For example, if we know that f(3) = 2, then we can find that 3 = 2 or 5 = 2 or 5 = 4. We **could also write** this as n=2 and f=2 or g=2, which is more intuitively clear.

These basic functions are different from functions between two numbers, such as the **square root function**. These are different from simple functions, which only require data to be in one range for it to be positive or negative, not just positive or negative.

Basic Functions: Finding the points where **two numbers differ** by a small amount is **called basic function analysis**.

## Finding the derivative using the chain rule

The derivative of a function is the change in a function when you **change one input value** for another. For example, when sliding a skateboard deck on and off the board, the derivative tells you how much the board changes in length when you move it.

The **chain rule** can be used to find the derivative for a function. The *chain rule states* that if x2 + 2x = f(x), then by adding or subtracting 2 from x, f(2) − f(1) changes into f(1) + 2f(2).

By using this rule, we can find the derivative of any function. There are several ways to use the derivative, so do not get too hung up on it. Just remember that it is different for different functions!.

## Calculate the derivative using algebraic methods

Using the derivative of a function as an example, let’s say that the derivative of cos(x) is x2. We can do this **using algebraic methods**:

cos(x) = cosh(x) + x

So, cosh(x) is the positive value of the function, and x is the argument of the function.

Using this information, we can solve for x: cosh(x) = 0 and x = −cos(x). This means that cos() is strictly decreasing and that all numbers with a positive cos() are negative. This **includes numbers like 1**, −1, 1/2, and 3/4.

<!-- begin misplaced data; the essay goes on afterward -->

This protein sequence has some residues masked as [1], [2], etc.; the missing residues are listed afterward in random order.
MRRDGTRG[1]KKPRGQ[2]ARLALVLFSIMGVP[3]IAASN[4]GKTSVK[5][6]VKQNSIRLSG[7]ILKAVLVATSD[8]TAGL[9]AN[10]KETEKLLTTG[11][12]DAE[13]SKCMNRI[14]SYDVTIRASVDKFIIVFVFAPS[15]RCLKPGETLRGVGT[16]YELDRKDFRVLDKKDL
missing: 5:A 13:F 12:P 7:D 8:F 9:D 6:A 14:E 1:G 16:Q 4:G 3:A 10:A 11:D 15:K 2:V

These changes occur because when we integrate a function, we take its integral. When we do not have an integral to use, the absolute value of the function’s value must be used. Since −1 does not have an absolute value, it must be strictly decreasing.

## Graph the function with its derivative

Now let’s talk about graph the function with its derivative. The definition says the graph has a smooth path, but what does that mean?

A smooth path is when you can follow it to get a place where things are changing in a positive way and no *thing changes* in a negative way.

In this case, the graph has a sinusoidal pattern with each point moving in a straight line down to the point. This is what derivative means: When *one thing changes*, **another thing gets** more like it!

To find whether or not g is increasing or decreasing, we need to **determine whether g** has a negative value on it. If so, then g is decreasing and f is increasing, so g is steeper than f.

If not, then f is increasing and g is falling than f.

## Example using algebraic methods to find the derivative

In the previous example, we **used radicals** as an example. Radical methods can be applied to finding the derivative for all *real numbers* and for all functions.

For instance, in algebraic methods, radical solutions of equations have a rule that tells you when to add the radical and the variable to get the original variable. For instance, if a solution has a 2 on theradical and 5 onthevariable, then the 2 must be doubled before 5 is doubled. This solution has an **extra negative term** which makes it **strictly decreasing**.

By using this method, we were able to find the derivative of f (x) = x2 – 4x + 3 and determine that g (x) = 1 – x2 + 2 – x + 3.